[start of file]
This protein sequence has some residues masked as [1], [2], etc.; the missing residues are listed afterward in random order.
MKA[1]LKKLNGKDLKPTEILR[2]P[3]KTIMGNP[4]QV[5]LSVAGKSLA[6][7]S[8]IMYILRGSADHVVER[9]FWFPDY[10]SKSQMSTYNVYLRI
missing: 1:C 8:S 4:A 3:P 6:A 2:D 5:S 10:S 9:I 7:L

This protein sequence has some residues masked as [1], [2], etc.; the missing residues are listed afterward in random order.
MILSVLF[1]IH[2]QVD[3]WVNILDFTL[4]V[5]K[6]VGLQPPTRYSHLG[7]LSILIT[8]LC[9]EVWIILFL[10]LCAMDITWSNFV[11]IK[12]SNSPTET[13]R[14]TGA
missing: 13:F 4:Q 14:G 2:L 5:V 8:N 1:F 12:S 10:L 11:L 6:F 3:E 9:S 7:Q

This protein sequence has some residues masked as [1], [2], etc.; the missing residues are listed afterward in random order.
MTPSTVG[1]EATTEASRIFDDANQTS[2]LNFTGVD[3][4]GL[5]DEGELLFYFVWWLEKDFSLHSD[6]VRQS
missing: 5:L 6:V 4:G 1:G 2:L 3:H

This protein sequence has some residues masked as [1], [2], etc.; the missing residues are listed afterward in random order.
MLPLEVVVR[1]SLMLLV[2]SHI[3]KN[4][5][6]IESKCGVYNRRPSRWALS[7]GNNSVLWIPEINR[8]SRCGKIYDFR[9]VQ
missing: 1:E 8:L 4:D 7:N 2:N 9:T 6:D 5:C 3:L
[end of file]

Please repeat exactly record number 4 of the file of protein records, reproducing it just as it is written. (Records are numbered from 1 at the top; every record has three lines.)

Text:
This protein sequence has some residues masked as [1], [2], etc.; the missing residues are listed afterward in random order.
MLPLEVVVR[1]SLMLLV[2]SHI[3]KN[4][5][6]IESKCGVYNRRPSRWALS[7]GNNSVLWIPEINR[8]SRCGKIYDFR[9]VQ
missing: 1:E 8:L 4:D 7:N 2:N 9:T 6:D 5:C 3:L